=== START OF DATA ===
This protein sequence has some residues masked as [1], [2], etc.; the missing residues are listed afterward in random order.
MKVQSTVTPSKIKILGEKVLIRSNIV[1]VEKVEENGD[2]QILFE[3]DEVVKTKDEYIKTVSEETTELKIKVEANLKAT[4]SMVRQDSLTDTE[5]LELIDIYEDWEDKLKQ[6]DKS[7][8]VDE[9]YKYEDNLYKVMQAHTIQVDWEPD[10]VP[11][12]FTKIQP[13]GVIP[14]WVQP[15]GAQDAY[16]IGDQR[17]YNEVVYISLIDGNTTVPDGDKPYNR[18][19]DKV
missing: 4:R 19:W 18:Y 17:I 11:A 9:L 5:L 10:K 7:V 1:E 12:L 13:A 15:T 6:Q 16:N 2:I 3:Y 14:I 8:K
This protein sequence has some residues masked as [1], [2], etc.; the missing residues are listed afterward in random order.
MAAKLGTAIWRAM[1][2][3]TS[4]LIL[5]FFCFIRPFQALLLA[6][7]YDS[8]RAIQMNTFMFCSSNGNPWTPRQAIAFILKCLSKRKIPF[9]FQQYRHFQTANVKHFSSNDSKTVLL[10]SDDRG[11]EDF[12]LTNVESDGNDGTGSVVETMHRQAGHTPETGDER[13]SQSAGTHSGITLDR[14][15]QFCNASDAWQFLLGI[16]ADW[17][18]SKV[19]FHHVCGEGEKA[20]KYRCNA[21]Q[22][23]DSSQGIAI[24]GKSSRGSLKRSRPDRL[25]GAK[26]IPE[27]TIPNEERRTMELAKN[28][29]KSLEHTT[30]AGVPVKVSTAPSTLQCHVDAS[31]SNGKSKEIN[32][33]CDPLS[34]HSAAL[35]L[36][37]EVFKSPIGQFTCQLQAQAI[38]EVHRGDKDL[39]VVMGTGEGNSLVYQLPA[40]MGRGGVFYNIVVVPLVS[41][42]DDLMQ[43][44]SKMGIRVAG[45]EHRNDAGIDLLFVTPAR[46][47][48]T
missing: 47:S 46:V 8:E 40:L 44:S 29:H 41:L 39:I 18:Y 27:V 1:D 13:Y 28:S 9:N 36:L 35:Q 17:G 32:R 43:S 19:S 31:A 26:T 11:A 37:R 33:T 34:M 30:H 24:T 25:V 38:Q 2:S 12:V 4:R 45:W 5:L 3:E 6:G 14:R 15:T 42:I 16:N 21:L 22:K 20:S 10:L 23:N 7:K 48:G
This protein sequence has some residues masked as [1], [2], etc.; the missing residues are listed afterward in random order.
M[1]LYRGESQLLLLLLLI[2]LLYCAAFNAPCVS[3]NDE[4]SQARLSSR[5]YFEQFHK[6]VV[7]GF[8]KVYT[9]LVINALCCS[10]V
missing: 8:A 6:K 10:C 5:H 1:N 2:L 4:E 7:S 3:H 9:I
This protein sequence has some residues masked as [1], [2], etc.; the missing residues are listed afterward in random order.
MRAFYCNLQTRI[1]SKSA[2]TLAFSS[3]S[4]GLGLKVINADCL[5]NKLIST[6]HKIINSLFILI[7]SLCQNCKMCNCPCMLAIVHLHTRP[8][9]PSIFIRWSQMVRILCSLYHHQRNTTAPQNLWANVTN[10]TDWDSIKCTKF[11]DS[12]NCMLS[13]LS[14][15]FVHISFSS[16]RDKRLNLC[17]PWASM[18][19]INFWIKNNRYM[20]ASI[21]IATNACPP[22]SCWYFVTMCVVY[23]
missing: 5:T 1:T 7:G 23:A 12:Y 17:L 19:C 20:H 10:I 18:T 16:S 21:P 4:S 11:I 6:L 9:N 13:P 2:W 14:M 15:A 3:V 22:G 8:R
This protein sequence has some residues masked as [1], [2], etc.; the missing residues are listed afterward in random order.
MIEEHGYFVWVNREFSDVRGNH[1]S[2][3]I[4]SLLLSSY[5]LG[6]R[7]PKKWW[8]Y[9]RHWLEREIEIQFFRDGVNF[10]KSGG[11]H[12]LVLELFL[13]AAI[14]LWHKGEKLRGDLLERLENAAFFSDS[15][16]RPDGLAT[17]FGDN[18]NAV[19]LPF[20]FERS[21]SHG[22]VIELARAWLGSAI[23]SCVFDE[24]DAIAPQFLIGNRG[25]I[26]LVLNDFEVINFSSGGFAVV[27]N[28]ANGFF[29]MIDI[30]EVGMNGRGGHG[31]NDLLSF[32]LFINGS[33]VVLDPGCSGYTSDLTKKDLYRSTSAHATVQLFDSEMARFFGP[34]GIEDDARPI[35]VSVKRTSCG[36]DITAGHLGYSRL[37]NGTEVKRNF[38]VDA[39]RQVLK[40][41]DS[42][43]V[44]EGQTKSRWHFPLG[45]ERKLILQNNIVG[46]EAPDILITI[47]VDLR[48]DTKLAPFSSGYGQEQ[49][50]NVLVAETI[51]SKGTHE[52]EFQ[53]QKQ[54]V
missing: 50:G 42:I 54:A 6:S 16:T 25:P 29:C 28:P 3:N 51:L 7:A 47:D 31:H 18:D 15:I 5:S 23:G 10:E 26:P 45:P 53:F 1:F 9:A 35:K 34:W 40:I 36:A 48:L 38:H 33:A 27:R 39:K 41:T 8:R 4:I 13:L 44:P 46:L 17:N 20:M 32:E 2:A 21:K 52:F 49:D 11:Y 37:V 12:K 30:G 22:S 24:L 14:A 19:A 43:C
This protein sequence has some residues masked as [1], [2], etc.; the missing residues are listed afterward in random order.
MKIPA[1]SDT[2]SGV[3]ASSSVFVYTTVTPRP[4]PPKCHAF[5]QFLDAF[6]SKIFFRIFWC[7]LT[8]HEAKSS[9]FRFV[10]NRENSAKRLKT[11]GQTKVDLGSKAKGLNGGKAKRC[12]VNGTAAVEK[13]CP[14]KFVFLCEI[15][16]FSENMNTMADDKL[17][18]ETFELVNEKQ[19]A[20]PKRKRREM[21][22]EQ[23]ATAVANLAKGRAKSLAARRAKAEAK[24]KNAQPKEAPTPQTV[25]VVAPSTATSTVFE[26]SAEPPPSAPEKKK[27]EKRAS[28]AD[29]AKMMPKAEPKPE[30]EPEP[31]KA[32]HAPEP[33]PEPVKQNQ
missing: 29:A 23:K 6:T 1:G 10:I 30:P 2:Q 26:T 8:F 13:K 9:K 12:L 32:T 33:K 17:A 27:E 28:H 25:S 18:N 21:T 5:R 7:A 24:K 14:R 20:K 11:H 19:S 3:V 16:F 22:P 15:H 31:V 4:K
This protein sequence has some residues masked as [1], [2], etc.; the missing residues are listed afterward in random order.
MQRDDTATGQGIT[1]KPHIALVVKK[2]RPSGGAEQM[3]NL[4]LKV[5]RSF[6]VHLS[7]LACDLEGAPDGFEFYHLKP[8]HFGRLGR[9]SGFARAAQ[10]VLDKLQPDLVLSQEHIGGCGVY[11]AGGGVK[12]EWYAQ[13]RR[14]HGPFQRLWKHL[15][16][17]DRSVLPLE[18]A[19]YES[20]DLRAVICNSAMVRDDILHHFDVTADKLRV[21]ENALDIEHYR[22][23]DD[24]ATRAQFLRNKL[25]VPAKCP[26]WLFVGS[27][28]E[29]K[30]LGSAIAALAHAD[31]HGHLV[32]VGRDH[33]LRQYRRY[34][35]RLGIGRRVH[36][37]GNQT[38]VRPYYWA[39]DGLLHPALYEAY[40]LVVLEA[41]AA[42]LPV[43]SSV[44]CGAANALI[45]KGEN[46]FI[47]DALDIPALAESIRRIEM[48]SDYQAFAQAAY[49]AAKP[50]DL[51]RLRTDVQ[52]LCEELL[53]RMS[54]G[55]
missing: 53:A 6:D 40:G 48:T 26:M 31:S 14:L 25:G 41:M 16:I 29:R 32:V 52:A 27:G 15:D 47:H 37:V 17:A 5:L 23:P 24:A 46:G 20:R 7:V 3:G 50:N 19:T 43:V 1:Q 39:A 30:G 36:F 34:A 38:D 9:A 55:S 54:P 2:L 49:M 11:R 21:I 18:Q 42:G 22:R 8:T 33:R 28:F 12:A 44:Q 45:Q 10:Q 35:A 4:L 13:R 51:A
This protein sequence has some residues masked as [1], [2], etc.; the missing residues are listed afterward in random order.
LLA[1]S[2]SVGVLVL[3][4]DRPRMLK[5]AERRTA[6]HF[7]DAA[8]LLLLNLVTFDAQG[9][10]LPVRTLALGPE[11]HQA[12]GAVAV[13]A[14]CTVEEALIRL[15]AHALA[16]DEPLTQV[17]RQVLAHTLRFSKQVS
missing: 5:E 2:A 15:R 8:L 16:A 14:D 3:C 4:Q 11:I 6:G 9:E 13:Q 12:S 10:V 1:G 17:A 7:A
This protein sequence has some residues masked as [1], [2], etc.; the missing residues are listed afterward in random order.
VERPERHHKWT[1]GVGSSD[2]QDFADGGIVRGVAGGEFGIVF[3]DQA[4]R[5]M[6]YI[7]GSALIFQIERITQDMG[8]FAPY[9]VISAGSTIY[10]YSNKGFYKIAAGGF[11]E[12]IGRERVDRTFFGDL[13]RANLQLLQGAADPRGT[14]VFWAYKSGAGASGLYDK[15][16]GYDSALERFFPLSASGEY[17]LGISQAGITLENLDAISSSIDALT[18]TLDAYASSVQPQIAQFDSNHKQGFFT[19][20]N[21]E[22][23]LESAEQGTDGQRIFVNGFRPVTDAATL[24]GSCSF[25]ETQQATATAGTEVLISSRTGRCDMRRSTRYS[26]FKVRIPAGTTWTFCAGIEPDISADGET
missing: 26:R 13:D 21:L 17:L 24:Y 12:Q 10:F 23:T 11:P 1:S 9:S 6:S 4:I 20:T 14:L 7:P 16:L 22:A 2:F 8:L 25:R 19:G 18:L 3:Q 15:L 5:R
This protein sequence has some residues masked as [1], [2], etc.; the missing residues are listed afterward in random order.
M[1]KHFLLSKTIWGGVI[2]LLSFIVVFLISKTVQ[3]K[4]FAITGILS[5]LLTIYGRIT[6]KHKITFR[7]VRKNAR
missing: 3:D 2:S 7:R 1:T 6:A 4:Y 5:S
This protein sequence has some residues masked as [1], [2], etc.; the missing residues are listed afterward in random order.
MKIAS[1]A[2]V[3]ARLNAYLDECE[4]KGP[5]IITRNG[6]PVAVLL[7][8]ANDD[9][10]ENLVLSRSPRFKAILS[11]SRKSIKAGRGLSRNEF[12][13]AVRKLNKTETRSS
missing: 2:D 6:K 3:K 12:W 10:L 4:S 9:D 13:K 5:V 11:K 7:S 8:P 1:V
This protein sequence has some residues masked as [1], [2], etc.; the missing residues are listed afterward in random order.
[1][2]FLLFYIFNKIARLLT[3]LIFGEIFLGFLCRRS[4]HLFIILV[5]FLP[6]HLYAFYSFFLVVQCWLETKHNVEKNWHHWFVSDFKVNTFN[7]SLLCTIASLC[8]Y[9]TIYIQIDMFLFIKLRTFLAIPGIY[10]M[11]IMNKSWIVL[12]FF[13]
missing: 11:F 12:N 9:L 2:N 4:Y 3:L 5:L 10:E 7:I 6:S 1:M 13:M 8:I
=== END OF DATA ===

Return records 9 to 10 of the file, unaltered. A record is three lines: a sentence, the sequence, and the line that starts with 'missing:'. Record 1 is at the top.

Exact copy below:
This protein sequence has some residues masked as [1], [2], etc.; the missing residues are listed afterward in random order.
VERPERHHKWT[1]GVGSSD[2]QDFADGGIVRGVAGGEFGIVF[3]DQA[4]R[5]M[6]YI[7]GSALIFQIERITQDMG[8]FAPY[9]VISAGSTIY[10]YSNKGFYKIAAGGF[11]E[12]IGRERVDRTFFGDL[13]RANLQLLQGAADPRGT[14]VFWAYKSGAGASGLYDK[15][16]GYDSALERFFPLSASGEY[17]LGISQAGITLENLDAISSSIDALT[18]TLDAYASSVQPQIAQFDSNHKQGFFT[19][20]N[21]E[22][23]LESAEQGTDGQRIFVNGFRPVTDAATL[24]GSCSF[25]ETQQATATAGTEVLISSRTGRCDMRRSTRYS[26]FKVRIPAGTTWTFCAGIEPDISADGET
missing: 26:R 13:D 21:L 17:L 24:Y 12:Q 10:F 23:T 11:P 1:S 9:S 6:S 4:I 20:T 14:L 7:P 16:L 22:A 2:F 8:L 25:R 19:G 18:L 3:Q 15:L 5:R
This protein sequence has some residues masked as [1], [2], etc.; the missing residues are listed afterward in random order.
M[1]KHFLLSKTIWGGVI[2]LLSFIVVFLISKTVQ[3]K[4]FAITGILS[5]LLTIYGRIT[6]KHKITFR[7]VRKNAR
missing: 3:D 2:S 7:R 1:T 6:A 4:Y 5:S